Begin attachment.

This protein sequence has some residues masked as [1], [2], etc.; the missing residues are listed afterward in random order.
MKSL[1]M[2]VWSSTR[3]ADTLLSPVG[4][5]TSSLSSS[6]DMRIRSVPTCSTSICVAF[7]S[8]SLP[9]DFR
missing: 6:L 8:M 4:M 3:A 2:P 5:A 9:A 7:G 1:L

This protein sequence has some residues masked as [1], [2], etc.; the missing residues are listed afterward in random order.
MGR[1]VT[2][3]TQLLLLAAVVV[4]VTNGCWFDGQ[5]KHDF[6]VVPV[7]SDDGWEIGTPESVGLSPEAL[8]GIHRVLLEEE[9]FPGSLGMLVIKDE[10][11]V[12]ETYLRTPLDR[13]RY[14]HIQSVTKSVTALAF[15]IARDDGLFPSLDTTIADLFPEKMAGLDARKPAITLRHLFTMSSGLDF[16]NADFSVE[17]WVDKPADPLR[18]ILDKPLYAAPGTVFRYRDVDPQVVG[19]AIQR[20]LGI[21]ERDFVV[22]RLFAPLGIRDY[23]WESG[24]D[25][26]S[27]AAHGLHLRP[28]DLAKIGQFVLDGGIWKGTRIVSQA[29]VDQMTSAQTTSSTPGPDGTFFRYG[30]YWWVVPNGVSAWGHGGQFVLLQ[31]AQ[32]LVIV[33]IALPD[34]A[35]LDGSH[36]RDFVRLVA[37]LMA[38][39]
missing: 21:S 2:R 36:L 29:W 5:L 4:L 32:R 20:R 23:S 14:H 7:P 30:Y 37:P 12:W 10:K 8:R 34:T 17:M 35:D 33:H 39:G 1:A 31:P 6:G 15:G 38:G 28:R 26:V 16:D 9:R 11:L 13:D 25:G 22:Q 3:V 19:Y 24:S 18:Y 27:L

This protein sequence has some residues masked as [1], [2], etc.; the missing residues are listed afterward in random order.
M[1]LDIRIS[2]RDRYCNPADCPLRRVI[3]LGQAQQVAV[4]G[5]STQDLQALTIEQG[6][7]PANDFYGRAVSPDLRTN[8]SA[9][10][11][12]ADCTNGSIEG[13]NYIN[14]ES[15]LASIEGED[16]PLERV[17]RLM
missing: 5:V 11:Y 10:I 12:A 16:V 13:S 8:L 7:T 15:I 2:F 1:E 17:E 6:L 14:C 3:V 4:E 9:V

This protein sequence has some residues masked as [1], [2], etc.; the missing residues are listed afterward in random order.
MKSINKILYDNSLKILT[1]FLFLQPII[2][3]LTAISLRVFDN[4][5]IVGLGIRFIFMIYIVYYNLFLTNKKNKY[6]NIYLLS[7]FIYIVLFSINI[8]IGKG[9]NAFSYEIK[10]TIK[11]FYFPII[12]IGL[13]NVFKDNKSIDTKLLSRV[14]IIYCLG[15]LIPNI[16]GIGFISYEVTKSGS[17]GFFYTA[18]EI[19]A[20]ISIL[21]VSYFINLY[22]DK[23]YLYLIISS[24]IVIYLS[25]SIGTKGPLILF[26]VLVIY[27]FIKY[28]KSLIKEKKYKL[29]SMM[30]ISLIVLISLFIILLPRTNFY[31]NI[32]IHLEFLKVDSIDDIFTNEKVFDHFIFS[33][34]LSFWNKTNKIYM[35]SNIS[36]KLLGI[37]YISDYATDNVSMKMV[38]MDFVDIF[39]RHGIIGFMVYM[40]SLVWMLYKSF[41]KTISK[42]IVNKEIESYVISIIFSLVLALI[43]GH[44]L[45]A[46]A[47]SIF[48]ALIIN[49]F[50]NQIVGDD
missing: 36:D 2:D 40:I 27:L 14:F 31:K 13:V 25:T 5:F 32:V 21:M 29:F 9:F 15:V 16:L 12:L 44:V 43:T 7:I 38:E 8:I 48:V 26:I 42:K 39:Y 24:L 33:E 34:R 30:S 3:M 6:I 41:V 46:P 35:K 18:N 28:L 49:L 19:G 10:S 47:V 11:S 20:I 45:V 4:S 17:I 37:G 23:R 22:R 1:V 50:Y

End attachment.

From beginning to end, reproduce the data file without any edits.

This protein sequence has some residues masked as [1], [2], etc.; the missing residues are listed afterward in random order.
MKSL[1]M[2]VWSSTR[3]ADTLLSPVG[4][5]TSSLSSS[6]DMRIRSVPTCSTSICVAF[7]S[8]SLP[9]DFR
missing: 6:L 8:M 4:M 3:A 2:P 5:A 9:A 7:G 1:L

This protein sequence has some residues masked as [1], [2], etc.; the missing residues are listed afterward in random order.
MGR[1]VT[2][3]TQLLLLAAVVV[4]VTNGCWFDGQ[5]KHDF[6]VVPV[7]SDDGWEIGTPESVGLSPEAL[8]GIHRVLLEEE[9]FPGSLGMLVIKDE[10][11]V[12]ETYLRTPLDR[13]RY[14]HIQSVTKSVTALAF[15]IARDDGLFPSLDTTIADLFPEKMAGLDARKPAITLRHLFTMSSGLDF[16]NADFSVE[17]WVDKPADPLR[18]ILDKPLYAAPGTVFRYRDVDPQVVG[19]AIQR[20]LGI[21]ERDFVV[22]RLFAPLGIRDY[23]WESG[24]D[25][26]S[27]AAHGLHLRP[28]DLAKIGQFVLDGGIWKGTRIVSQA[29]VDQMTSAQTTSSTPGPDGTFFRYG[30]YWWVVPNGVSAWGHGGQFVLLQ[31]AQ[32]LVIV[33]IALPD[34]A[35]LDGSH[36]RDFVRLVA[37]LMA[38][39]
missing: 21:S 2:R 36:L 29:W 5:L 4:L 32:R 20:R 23:S 14:H 7:P 30:Y 37:P 12:W 10:K 8:R 34:T 17:M 35:D 33:H 39:G 1:A 31:P 6:G 15:G 38:G 28:R 26:V 16:D 9:R 11:L 13:D 25:G 22:Q 3:V 19:Y 24:S 18:Y 27:L

This protein sequence has some residues masked as [1], [2], etc.; the missing residues are listed afterward in random order.
M[1]LDIRIS[2]RDRYCNPADCPLRRVI[3]LGQAQQVAV[4]G[5]STQDLQALTIEQG[6][7]PANDFYGRAVSPDLRTN[8]SA[9][10][11][12]ADCTNGSIEG[13]NYIN[14]ES[15]LASIEGED[16]PLERV[17]RLM
missing: 5:V 11:Y 10:I 12:A 16:V 13:S 8:L 7:T 15:I 2:F 1:E 17:E 6:L 14:C 3:V 4:E 9:V

This protein sequence has some residues masked as [1], [2], etc.; the missing residues are listed afterward in random order.
MKSINKILYDNSLKILT[1]FLFLQPII[2][3]LTAISLRVFDN[4][5]IVGLGIRFIFMIYIVYYNLFLTNKKNKY[6]NIYLLS[7]FIYIVLFSINI[8]IGKG[9]NAFSYEIK[10]TIK[11]FYFPII[12]IGL[13]NVFKDNKSIDTKLLSRV[14]IIYCLG[15]LIPNI[16]GIGFISYEVTKSGS[17]GFFYTA[18]EI[19]A[20]ISIL[21]VSYFINLY[22]DK[23]YLYLIISS[24]IVIYLS[25]SIGTKGPLILF[26]VLVIY[27]FIKY[28]KSLIKEKKYKL[29]SMM[30]ISLIVLISLFIILLPRTNFY[31]NI[32]IHLEFLKVDSIDDIFTNEKVFDHFIFS[33][34]LSFWNKTNKIYM[35]SNIS[36]KLLGI[37]YISDYATDNVSMKMV[38]MDFVDIF[39]RHGIIGFMVYM[40]SLVWMLYKSF[41]KTISK[42]IVNKEIESYVISIIFSLVLALI[43]GH[44]L[45]A[46]A[47]SIF[48]ALIIN[49]F[50]NQIVGDD
missing: 36:D 2:D 40:I 27:L 14:F 31:K 13:V 25:T 5:F 32:V 21:M 29:F 9:F 15:V 16:L 12:L 44:V 43:T 7:I 38:E 8:I 48:V 26:I 42:K 39:Y 24:L 33:E 34:R 30:S 3:M 6:I 41:V 46:P 35:K 18:N 28:L 49:L 19:G 10:S 47:V 11:S 20:I 45:V 4:S 17:I 37:G 23:R 22:R 1:V 50:Y